Then a funny thing happened.
They ran out of horseshoes. People had horses, but they couldn’t ride them anywhere.
They ran out of eggs. Families went hungry.
Nobody was cleaning out the stables, at least, not as quickly as they needed a cleaning. There was horse maneure everywhere.
Disease became rampant. A famine struck the kingdom.
The problems became worse and worse — and as they did, the wise, benevolent king became more strict about making sure his subjects were doing everything the normal way. A one-legged man was banished for limping wrong. A farmer harvesting corn was banished for wearing his harvesting bag over his right shoulder instead of over his left one. Another farmer was caught milking his cow by pulling on the teats in the wrong order, and he was banished.
Food became more and more scarce.
In desperation, someone finally decided to go hunting; and so, for the first time in a century or more, the villagers stepped outside the high walls of the great kingdom.
What did they find?
They found — another kingdom. Their whole world had existed inside of another one, a greater one…in which people weren’t afraid to do things in creative new ways. A larger kingdom full of stable boys shoeveling horse waste with gloves on their hands so they would stay healthy; farmers’ wives picking up eggs by whatever end was handy; and blacksmiths building horseshoes by swinging the hammer with whatever hand could do it the fastest and best. The handicapped made their way in whatever manner they chose, and nobody scolded them for it. The corn was piled high at harvest time because people picked it in whatever way they wanted to. The milk flowed freely because it was milked in whatever way made the most sense to the guy doing the milking.
The villagers realized that the “condemned,” upon walking out of those great doors, simply took up residence in the larger kingdom. The villagers had imagined that they had ostracized the condemned, but all this time, that had really only been ostracizing themselves. They sought to bind others and free themselves, and succeeded only in binding themselves and freeing others.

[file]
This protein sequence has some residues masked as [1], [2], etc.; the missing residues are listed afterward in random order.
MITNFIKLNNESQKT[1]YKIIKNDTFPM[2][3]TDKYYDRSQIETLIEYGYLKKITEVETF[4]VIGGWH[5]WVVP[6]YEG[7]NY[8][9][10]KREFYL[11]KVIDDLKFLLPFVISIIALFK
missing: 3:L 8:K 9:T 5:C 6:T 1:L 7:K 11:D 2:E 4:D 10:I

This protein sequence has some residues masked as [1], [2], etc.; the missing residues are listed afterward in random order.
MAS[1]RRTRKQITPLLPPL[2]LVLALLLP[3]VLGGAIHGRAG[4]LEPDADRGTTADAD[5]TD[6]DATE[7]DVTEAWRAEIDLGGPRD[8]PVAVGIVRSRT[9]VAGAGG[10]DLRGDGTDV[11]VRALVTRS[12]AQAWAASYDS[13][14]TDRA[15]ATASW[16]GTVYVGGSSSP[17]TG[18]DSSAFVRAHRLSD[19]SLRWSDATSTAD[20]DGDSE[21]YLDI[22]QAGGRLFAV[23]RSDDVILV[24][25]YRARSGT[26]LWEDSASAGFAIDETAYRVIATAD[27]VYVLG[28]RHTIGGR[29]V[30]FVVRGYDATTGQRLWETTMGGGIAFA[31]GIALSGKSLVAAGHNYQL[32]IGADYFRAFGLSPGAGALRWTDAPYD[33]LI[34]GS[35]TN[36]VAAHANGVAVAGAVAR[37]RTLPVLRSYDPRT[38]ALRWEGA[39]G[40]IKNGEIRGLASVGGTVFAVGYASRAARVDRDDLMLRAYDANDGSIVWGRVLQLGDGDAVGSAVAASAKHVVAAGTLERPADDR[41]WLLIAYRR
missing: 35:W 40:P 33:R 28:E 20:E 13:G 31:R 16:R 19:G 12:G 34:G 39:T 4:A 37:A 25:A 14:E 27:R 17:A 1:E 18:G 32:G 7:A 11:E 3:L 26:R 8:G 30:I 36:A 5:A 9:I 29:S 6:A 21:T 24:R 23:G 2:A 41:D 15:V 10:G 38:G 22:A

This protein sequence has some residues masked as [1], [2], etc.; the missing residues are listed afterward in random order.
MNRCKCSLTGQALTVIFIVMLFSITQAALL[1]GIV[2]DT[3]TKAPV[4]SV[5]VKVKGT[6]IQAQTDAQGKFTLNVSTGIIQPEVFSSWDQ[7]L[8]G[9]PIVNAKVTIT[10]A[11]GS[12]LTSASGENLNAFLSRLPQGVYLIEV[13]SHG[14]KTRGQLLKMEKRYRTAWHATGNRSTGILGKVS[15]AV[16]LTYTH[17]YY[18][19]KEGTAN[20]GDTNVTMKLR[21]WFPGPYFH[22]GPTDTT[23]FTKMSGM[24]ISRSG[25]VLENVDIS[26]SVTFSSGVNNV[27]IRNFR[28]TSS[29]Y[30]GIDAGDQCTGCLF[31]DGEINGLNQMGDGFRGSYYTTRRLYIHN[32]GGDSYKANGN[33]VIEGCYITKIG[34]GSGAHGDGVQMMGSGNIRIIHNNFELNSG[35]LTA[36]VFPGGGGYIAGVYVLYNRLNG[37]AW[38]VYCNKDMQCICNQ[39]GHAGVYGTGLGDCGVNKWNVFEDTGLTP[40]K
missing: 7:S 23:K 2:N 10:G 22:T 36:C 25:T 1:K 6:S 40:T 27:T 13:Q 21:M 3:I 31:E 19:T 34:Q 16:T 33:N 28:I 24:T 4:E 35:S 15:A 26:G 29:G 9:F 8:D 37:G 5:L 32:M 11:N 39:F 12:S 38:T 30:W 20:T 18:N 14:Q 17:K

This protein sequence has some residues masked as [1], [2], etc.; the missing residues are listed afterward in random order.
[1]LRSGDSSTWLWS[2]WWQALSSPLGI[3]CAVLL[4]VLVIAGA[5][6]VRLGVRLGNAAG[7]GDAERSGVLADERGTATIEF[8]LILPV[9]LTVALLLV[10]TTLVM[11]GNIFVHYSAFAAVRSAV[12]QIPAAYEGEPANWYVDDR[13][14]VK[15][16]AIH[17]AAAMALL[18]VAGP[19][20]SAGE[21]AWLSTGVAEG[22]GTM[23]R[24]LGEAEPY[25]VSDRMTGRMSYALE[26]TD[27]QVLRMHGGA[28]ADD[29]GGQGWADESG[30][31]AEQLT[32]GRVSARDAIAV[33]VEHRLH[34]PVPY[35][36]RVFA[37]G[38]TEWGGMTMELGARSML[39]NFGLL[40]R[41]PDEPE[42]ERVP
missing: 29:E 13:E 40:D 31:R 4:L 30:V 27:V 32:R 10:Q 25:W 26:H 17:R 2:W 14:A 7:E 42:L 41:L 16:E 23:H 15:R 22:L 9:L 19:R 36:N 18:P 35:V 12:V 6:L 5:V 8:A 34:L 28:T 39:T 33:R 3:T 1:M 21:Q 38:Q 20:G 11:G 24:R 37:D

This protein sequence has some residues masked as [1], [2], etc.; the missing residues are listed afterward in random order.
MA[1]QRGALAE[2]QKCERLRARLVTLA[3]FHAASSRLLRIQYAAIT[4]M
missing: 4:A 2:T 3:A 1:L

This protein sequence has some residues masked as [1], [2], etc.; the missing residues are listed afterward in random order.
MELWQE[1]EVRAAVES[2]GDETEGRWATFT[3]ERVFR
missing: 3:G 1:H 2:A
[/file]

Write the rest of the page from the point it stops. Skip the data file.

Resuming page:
And in the great kingdom there was no disease, and there was no famine. People lived life fearlessly…pausing only to gaze at the high walls isolating the tinier kingdom in their midst, and shake their heads sadly. As for the villagers from the smaller kingdom, they had locked themselves up in a prison and hadn’t even known it. Bound by rules that made no sense. Deprived of freedom enjoyed by others. Blinded by their own ignorance. But — of course — painfully “normal.”
Upon waking, I realized my dream was simply Logan’s Run in reverse. The City of Domes citizens had rejoiced in the “renewal” of the thirty-year-olds on “Lastday,” presuming this was the natural outcome of “Carousel.” The spoiler was that there was no renewal and everyone who was dead was dead-for-good. In my dream, the villagers had presumed that anyone who was shut out of the gates had ceased to exist; the spoiler was that those who were ostracized, not only continued to exist, but enjoyed a greater standard of living than those who went on inside the high walls of the smaller kingdom.
They had become obsessed with normalizing things, and in so doing had going through a sort of play-acting like they were causing someone’s existence to come to an end. Out of sight, out of mind…but in the end they realized it was their own existence, if any at all, that they had brought to an end. They had sought to make their kingdom — their micro-kingdom — the epitome of cleanliness, and instead had made it into an object of filth.
My dream seems to have a lot of smooth parallels with real life, and the errors we tend to make as we live it. I think Rod Serling would have liked my dream.
Why is it that people who can’t take advice always insist on giving it?
Leave a Reply
You must be logged in to post a comment.